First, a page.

A Second Chance
South Camp Correctional Centre houses female juvenile inmates in Kingston, Jamaica. The project was run by Joelle Powe, after graduating from United World College Maastricht in 2017. The project aimed to enhance the rehabilitation facilities at the centre by donating sewing machines. The project hoped to increase the sewing skills of the inmates to help increase the probability of them finding a job after prison.
“A Second Chance” aimed to enhance the existing rehabilitation facilities at South Camp Juvenile Remand & Correctional Centre in Kingston, Jamaica. South Camp is a residential centre for young ladies aged 12 to 18 who have received a Correctional Order from the court. They are expected to live at the institution until their stipulated time is up. Young ladies serving time at South Camp have the opportunity to study and take exams as well as engage in various skill-building programs such as home economics.
Before moving to its new location in 2013, South Camp had a sewing programme running. However, on moving to their new location, they were not provided with the equipment or the space to continue the programme.
“A Second Chance” donated a sewing machine to South Camp with GoMakeADifference funding, in the hope that the young ladies would benefit from more rehabilitation programs at the institution, and ultimately equip them to re-enter society as productive, independent individuals. This project wishes to grant the young ladies “A Second Chance” at a fruitful life.
The project had the following key objectives:
- To enhance the existing rehabilitation facilities at South Camp
- To renew the South Camp Juvenile Remand and Correctional Center Sewing Program Donate a sewing machine, sewing tools, and materials such as stitching scissors, needles, patterned fabrics and buttons
- To create a space that facilitates developing creativity, building practical skills, and releasing stress
- To improve the relationship between wardens and young ladies
- To equip the young ladies with a skill they can use to make a living in the future
How the Funding Was Used
- Sewing machines and equipment
- Engine oil
- Sewing materials
How They Made A Difference
Sewing classes took place at South Camp every Friday from 10 AM to 12 PM. Miss Jonas, the instructor and warden at the prison gave individualised lessons to between 3 and 4 young ladies at a time.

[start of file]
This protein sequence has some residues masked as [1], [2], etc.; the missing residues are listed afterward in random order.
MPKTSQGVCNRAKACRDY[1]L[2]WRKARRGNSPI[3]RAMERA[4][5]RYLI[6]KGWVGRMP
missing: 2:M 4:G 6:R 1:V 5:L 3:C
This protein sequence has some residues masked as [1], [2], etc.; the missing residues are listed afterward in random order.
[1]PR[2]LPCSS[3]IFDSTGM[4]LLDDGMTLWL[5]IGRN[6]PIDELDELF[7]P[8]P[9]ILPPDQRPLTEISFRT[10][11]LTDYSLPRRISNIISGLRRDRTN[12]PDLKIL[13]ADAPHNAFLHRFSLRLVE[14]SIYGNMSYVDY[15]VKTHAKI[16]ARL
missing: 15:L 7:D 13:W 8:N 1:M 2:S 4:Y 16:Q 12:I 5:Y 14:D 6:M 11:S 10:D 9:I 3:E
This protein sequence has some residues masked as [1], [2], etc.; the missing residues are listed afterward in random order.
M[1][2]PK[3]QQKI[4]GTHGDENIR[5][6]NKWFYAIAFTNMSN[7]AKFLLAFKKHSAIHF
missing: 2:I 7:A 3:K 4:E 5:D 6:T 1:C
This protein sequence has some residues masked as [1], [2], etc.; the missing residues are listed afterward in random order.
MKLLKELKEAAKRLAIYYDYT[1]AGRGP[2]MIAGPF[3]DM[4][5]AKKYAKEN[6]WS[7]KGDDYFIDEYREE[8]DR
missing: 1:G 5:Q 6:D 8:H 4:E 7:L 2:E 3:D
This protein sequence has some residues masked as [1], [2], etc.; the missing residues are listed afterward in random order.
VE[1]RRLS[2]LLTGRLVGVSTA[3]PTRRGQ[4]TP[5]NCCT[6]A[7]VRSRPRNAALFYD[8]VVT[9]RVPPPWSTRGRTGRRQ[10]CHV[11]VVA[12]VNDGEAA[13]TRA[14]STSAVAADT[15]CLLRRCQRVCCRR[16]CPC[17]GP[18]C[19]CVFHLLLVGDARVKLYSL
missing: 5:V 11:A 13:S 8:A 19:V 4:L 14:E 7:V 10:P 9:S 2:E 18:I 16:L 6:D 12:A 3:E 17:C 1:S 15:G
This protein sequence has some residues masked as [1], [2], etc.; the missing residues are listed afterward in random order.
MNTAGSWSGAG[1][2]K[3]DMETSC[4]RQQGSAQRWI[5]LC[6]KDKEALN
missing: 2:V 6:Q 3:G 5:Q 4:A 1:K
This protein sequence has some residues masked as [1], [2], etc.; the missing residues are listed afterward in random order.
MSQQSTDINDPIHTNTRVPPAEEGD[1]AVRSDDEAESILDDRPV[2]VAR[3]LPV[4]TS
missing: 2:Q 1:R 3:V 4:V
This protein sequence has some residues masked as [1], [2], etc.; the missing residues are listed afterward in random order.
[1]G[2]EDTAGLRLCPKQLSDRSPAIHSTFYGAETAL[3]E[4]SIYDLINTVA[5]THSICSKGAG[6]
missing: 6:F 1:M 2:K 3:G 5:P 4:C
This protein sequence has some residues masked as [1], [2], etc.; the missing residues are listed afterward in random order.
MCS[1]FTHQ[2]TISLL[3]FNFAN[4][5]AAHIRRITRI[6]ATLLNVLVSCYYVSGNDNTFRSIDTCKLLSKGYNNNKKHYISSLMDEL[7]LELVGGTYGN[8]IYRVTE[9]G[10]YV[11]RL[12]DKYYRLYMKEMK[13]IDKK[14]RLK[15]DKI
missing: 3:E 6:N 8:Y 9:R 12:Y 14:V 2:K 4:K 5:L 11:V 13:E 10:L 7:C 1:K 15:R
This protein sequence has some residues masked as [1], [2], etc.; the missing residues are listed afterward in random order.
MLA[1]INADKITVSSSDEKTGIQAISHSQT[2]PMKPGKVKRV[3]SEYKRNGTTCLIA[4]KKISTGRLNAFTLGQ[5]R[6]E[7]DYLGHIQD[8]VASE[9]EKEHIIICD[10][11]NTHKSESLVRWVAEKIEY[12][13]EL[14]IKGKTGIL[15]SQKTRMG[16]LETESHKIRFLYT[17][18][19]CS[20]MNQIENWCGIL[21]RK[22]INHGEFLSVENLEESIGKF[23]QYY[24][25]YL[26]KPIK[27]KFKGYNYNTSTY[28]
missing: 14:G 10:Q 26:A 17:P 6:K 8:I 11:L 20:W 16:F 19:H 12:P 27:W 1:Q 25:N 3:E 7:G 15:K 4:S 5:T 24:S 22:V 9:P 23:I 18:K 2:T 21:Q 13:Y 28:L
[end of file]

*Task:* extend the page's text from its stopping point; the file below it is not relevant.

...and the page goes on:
Class time activities included:
- Cutting the fabric for school uniforms
- Sewing hooks onto school uniforms
- Sewing bed sheets
- Embroidery sewing
This project made the following impact for the young ladies at the prison:
- They accomplished sewing bed sheets and school uniforms for all their peers in the summer
- They learned a commendable level of sewing skill
- They participated in weekly calming rehabilitation activity
- They gained a closer bond with Miss Jonas, the sewing instructor and warden at the prison
South Camp now has two sewing machines to facilitate the teaching of sewing to any juveniles enrolled at the institution for years to come. The young ladies who participated in the sewing classes can now rely on their sewing skills to help them make a living for themselves in the future.
How The Project Made A Difference for the Volunteers
While I hoped for a larger sewing class, the program made sewing classes accessible for young ladies who were due to be at South Camp for a period of 6 months or more. However, after some reflection, I have realised that the young ladies benefited considerably from the individualised attention they received, so the small classes worked out to be an advantage.
I wish I could support the sewing program with ongoing repair and maintenance. When the needle got stuck in the new donated machine, the machine was out of service for several weeks because repairs were not covered in the purchase. I did not foresee the possibility of the machine malfunctioning. Perhaps preparing a portion of the budget for future issues with the machine would have been helpful.
I was not consistent in my weekly visits to South Camp. The disadvantage of this is that I didn’t bond with the young ladies as much as I would have liked to. However, visiting less frequently allowed me to see major improvements in the young ladies’ skill and work ethic. It also encouraged the program to run on its own. Now, as I have left for college I know that the sewing program will run without my presence.
Overall the project was successful but on a smaller scale than I imagined. I hope this project is the start of a program which will inspire South Camp or external funding programs to invest in the expansion of the sewing program.
You can download and read Joelle’s personal project report here (PDF – 113MB).
I feel like I have accomplished something!